While I’m not the biggest fan of the overall butterscotchness of this outfit photographed on Russian fashion editor Anya Ziourova, I like the proportions: cropped, fitted sweater with slim, high-waisted skirt. And I like that the subtle marl of the yarn gives just a tiny bit of interest to a fairly simple pullover. For knitting a version of this one, I would definitely say just improvise it top-down. Pick two low-contrast shades of your favorite fingering-weight yarn and hold them together (pictured is Loft in Fossil and Tallow); knit a swatch to get your stitch gauge; and go for it. To capture the interesting bits of Anya’s sweater, work the sleeves and six or eight raglan stitches in 1×1 rib. Work the body in stockinette until just below the bust, then switch to 1×1 and knit until just above your belly button, or just enough to overlap the waistband of your favorite high-waisted skirt or pants.

See Vanessa’s post for full-length shots of this ensemble.

UNRELATED BUT SUPER IMPORTANT: If you are Lorna in Canada or Carey in the UK and you’ve recently ordered from Fringe Supply Co, please email me at contact@fringesupplyco.com — emails to your address are bouncing!

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PREVIOUSLY in Knit the Look: Big scarf season

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Street style photo © Vanessa Jackman; used with permission

Knit the Look: Big scarf season

Knit the Look: Big scarf season

I’ve had this scarf on the docket for Knit the Look, and along came Purl Soho this week with the perfect pattern for recreating it! Photographed on an unidentified fringe lover last February, it’s a generously sized scarf with a slightly-more-interesting-than-ribbing texture. Take Purl Soho’s Mistake Rib Scarf pattern (free pattern) and the recommended quantity of yarn, add fringe at both ends, and you’re good to go. The pattern is written for Purl Soho’s Mulberry Merino, which has a lovely palette, of which the Paprika Red is the closest thing to the scarf in question. If you want something a little more burgundy, try Quince and Co’s Chickadee in Barolo (pictured).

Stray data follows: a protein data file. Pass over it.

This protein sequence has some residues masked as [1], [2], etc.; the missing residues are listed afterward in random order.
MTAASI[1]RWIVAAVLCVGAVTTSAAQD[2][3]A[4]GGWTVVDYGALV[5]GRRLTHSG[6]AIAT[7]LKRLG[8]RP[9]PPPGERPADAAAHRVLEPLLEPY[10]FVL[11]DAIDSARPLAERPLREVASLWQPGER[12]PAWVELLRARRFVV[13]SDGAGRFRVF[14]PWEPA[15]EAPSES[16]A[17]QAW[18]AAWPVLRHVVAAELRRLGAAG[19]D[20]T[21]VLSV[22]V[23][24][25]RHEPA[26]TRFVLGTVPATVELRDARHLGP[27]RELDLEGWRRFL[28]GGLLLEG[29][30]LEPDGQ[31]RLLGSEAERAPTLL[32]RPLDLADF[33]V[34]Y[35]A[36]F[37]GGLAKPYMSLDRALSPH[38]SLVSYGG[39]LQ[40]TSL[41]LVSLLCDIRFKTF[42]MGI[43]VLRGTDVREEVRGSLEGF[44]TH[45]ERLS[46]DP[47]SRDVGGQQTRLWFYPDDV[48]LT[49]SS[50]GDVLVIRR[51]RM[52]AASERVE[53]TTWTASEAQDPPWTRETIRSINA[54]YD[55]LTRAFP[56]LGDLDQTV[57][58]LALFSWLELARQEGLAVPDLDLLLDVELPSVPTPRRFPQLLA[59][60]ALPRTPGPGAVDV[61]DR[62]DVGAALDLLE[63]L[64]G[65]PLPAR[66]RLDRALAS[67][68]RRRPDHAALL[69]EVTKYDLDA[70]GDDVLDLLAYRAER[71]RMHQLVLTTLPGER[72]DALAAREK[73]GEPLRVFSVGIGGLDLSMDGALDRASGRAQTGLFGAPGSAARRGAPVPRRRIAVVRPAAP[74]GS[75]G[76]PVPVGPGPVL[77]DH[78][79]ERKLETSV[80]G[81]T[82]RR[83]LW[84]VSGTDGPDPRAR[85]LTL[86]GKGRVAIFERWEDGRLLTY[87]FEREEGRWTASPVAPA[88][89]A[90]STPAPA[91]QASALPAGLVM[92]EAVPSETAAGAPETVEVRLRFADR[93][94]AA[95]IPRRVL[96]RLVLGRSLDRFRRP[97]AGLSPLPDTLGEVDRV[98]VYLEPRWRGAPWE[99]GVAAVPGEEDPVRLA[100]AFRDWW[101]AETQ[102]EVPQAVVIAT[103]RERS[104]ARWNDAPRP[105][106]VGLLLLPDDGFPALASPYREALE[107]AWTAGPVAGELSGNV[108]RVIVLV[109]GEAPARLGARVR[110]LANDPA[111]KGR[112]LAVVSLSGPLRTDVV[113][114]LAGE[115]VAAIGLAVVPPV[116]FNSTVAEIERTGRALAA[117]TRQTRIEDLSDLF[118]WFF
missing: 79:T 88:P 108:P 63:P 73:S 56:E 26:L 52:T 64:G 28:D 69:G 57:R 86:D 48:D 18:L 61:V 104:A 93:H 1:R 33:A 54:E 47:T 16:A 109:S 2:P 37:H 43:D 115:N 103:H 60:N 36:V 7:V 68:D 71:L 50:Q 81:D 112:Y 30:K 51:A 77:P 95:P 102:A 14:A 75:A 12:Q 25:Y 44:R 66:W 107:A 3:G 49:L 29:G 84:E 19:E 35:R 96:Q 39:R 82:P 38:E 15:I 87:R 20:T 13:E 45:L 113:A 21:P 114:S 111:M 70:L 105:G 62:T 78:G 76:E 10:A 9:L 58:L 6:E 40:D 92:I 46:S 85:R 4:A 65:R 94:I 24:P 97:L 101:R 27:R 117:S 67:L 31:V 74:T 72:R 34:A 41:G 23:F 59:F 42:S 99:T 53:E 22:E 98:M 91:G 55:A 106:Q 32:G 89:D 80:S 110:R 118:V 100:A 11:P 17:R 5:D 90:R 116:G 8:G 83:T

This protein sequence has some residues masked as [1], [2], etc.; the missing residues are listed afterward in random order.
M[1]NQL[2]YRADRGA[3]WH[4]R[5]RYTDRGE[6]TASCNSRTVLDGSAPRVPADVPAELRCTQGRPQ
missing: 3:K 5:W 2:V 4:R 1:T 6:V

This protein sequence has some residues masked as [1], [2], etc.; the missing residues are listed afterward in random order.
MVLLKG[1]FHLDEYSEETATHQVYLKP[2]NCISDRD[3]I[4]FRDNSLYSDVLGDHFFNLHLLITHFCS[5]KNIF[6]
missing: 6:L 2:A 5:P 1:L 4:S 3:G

For the head-to-toe look at this outfit, see Vanessa’s original post.

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PREVIOUSLY in Knit the Look: Marihenny Passible’s black cable beanie

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Street style photo © Vanessa Jackman; used with permission

Knit the Look: Marihenny Passible’s black cable beanie

Knit the Look: Marihenny Passible's black cable beanie

Is it seriously November right now? I can’t believe how not-far-fetched this picture looks — Marihenny Passible stylishly fending off snow flurries in a chic black cable beanie with a big cheeky pompom. If you’re gonna knit a cable hat right now, obviously I’m gonna think it should be the current Fringe Hatalong hat, Seathwaite by Kate Gagnon Osborn (free pattern right here on Fringe). To make it more like Marihenny’s, you could knit it in The Fibre Co’s Terra in Coalwood; skip the provisional cast-on for a folded rather than grafted brim, and top it off with the biggest pompom you can manage.

For the full view of Marihenny’s outfit, see Vanessa’s original post.

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PREVIOUSLY in Knit the Look: Rachael Wang’s silvery cables

Street style photo © Vanessa Jackman; used with permission